When you’re at upper-intermediate or advanced level (B2 and above), you already know a lot of English. You can have a conversation, read easily and understand other people speaking in English.
Probably the methods you used to get to this level were structured. For example, many people study English through a series of coursebooks with a graded syllabus.
But at advanced level (and if you aren’t studying for a particular exam), the best way to learn English is not through more graded textbooks. Here are some alternatives for you, depending on the reason why you’re learning English.
If you’re learning English for your career
For career progress (ie a better job or a promotion), you’ll need to get better at
- how you present yourself in English (making a good impression, speaking clearly and confidently)
- how you interact with others at a professional level (speaking with impact and authority)
- how you can contribute to discussions (listening well, expressing your ideas)
Often, your technical English isn’t a problem. You know the vocabulary and concepts related to your job. Instead, it’s everyday English – moving through conversations, giving your opinion on a range of subjects, etc which is more difficult.
Tips for learning English
- Watch discussion shows on TV (news and analysis) for up-to-date general knowledge and current affairs.
World news, documentaries, etc are good places to start. They’ll give you conversation subjects and key vocabulary for talking and sounding knowledgeable.
- Read widely and make notes of collocations – the words that naturally go together.
For even better learning, write your own example sentences and try to use them when you speak.
Collocations will help you speak more fluently and naturally and are one of the best ways to get to advanced English level.
- Take part in industry events (conferences, training events, exhibitions and trade shows). These can be online as well as offline. They’re a great place to meet people in your industry (so that you can network) and they help you to get practice talking about your industry.
- Watch Ted talks
This is another way to get useful vocabulary and collocations on a wide variety of subjects. (Check that the talk also has subtitles to help with understanding.)
If your job involves communicating with people from around the world (but if you have difficulty understanding their accent) TED talks are also a good place to get practice listening to different types of pronunciation.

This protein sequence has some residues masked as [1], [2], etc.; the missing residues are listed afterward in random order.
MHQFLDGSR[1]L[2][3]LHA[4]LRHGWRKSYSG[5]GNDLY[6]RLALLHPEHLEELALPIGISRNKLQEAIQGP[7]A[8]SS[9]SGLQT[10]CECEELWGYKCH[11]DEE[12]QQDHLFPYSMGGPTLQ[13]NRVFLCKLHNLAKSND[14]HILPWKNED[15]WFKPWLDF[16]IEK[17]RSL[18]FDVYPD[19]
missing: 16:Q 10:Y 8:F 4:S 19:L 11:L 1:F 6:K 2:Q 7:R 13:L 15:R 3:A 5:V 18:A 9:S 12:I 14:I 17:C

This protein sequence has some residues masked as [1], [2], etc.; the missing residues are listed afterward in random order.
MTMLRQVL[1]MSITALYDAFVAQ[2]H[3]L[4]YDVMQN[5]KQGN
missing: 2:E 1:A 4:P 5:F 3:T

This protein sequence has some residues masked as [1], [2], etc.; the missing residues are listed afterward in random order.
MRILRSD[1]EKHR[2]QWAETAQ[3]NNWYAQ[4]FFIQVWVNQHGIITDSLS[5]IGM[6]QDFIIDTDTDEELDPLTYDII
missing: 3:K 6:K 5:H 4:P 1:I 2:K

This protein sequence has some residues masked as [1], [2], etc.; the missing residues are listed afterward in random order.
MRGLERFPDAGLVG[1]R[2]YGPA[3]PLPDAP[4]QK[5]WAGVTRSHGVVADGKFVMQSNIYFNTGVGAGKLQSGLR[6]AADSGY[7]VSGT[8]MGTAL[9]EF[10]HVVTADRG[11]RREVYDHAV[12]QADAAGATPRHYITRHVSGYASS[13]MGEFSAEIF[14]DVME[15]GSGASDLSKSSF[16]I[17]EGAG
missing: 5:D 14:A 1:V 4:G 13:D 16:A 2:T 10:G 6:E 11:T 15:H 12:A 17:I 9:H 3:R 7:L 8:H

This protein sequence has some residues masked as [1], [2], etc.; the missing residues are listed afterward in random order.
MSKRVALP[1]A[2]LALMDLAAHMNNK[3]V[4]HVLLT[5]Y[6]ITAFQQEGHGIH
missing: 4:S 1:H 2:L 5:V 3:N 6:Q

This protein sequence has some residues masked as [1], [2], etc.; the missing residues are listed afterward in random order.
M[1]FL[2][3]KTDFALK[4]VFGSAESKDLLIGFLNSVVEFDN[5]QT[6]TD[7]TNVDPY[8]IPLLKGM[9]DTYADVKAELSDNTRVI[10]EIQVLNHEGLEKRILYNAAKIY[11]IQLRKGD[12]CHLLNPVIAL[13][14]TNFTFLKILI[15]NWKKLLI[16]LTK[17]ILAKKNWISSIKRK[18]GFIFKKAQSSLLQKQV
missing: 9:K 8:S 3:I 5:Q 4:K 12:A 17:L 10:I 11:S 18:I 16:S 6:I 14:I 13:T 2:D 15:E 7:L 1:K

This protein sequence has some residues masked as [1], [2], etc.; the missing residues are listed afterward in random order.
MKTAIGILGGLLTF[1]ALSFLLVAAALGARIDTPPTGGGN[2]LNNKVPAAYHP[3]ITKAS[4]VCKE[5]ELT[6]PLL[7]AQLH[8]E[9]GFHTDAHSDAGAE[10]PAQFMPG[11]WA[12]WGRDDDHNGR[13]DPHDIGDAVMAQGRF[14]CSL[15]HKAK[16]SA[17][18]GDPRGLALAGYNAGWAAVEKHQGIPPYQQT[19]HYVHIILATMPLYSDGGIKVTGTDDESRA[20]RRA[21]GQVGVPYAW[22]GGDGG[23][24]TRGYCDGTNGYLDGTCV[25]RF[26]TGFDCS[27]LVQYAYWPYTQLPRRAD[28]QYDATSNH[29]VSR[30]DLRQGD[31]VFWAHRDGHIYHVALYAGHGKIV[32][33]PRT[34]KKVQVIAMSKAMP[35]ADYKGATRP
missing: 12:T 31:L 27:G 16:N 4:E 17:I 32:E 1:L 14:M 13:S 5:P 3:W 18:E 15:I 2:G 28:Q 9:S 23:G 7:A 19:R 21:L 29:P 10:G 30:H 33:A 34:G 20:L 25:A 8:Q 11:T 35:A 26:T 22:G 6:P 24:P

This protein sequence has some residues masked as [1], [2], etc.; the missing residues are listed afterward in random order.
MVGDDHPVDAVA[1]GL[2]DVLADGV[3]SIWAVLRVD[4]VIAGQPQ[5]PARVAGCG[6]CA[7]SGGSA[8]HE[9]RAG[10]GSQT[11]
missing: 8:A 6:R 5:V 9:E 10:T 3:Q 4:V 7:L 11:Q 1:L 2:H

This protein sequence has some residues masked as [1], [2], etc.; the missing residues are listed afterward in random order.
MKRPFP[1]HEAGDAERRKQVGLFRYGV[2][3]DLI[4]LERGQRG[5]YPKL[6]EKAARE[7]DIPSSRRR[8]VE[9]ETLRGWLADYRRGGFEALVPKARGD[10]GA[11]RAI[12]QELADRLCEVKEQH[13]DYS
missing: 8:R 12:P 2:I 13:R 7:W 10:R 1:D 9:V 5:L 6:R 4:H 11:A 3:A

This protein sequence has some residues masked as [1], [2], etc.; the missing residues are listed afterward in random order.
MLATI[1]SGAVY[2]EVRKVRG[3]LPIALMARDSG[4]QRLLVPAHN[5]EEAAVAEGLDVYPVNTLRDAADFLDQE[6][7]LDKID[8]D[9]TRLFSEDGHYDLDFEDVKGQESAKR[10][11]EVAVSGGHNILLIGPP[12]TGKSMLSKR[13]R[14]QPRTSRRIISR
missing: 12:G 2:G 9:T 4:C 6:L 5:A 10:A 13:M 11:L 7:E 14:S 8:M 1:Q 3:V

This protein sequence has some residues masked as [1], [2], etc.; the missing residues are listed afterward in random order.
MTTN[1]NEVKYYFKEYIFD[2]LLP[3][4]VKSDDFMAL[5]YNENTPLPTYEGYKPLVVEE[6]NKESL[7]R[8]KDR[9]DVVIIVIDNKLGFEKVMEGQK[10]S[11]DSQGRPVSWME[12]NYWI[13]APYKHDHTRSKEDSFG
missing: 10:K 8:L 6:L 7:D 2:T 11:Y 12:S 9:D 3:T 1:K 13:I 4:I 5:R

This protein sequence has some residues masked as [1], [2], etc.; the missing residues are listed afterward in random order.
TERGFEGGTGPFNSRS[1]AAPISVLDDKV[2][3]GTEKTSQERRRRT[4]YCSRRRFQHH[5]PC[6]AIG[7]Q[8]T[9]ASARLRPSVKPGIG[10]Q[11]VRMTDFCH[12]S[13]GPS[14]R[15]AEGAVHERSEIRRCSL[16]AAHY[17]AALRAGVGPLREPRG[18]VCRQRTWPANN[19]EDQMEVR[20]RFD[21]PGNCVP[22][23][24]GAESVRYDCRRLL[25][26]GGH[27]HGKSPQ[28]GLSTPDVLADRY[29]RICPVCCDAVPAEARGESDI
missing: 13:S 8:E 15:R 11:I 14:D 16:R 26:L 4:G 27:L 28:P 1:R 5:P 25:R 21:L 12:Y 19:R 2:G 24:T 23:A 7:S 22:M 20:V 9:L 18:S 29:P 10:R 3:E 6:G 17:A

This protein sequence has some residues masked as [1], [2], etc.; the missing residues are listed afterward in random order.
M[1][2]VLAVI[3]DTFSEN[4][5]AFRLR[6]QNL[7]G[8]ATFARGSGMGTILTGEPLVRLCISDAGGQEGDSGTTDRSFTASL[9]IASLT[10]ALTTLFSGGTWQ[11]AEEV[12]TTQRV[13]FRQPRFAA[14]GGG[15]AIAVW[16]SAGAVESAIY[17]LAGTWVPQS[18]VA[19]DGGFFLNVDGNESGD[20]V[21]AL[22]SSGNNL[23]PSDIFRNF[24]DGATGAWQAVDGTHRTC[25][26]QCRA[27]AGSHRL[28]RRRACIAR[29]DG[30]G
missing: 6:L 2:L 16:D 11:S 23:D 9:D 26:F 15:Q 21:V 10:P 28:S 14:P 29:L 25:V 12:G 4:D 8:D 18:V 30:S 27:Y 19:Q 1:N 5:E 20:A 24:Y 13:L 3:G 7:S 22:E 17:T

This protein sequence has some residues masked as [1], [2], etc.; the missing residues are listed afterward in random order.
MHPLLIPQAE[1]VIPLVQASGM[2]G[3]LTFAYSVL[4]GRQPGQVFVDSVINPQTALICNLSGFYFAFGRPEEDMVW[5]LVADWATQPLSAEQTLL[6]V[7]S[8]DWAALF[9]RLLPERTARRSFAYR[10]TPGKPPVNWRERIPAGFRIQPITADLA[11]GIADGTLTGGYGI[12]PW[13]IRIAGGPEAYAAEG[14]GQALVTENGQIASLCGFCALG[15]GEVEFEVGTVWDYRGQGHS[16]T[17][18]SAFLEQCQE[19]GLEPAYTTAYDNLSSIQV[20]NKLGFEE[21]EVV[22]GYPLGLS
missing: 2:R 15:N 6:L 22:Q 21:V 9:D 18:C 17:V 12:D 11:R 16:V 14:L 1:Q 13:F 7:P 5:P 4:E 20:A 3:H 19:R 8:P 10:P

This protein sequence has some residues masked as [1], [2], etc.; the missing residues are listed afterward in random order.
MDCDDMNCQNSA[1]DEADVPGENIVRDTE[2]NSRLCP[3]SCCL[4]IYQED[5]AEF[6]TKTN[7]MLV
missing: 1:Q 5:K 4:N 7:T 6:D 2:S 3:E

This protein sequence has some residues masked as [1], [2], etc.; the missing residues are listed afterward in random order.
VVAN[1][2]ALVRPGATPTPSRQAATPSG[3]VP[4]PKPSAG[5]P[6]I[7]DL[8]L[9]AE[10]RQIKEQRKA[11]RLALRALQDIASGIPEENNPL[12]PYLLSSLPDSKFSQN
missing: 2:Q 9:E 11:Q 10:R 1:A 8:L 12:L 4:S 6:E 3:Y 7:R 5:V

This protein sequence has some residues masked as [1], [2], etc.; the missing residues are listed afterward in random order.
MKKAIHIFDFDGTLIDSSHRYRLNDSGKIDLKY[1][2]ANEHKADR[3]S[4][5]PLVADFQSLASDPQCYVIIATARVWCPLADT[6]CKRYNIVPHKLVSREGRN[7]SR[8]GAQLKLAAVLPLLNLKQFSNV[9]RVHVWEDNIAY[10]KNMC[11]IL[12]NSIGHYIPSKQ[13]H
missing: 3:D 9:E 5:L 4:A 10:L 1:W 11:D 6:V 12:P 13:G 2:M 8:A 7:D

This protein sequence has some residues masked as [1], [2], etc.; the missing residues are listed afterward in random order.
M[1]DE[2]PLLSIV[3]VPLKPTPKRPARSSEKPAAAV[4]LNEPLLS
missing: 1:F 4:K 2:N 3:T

- Consider coaching to highlight areas to work on
Sometimes, all you need is to know where you make mistakes so that you can correct them. This will make you feel more confident about your English – and confidence is crucial when you want to get ahead in your career.
- Take an advanced English course. Advanced English Speaking in 100 Steps gives you a checklist of advanced grammar, vocabulary, pronunciation and phrases as well as tips for speaking with authority and influence.
If you’re learning English for fun
If you’re learning English as a hobby, the best way to learn at advanced level is to do the things that keep you motivated.
Tips for learning English
- Develop a love of language
Your “passion” might be English literature, or films, or songs. Are there groups or clubs that you can join where you meet other people with the same interests as you?
Or is learning English itself your passion? Do you get personal satisfaction from seeing your own progress?
- Learn with others
It’s really motivating to share your journey with other people. One way to do this (and to get regular practice speaking) is to join me in the English Fluency Club. (Get your first month at a 50% discount when you type OFFER into the coupon code area at checkout.)
- Take a few English lessons / a short English course
This helps you to get an idea of your English level – as well as what to focus on for continued improvement.
- Make English a daily habit
A couple of ways you can do this: set yourself a regular time every day (this helps if you don’t have much time). Or, set a learning schedule, where one day you practise speaking, another day you read, the next day you listen to English, and so on.
- Look for patterns and other short cuts.
For example, adjectives and nouns with similar meanings share the same preposition. Or verbs of the mind (know / doubt, etc) are generally in the simple – not continuous – tense.
These patterns and short cuts help you to become more accurate quickly, because you just need to learn one rule or principle, rather than lots of individual rules.
More Help To Get To Advanced Level
Check out this page for training courses and other resources to help you get to advanced level in English.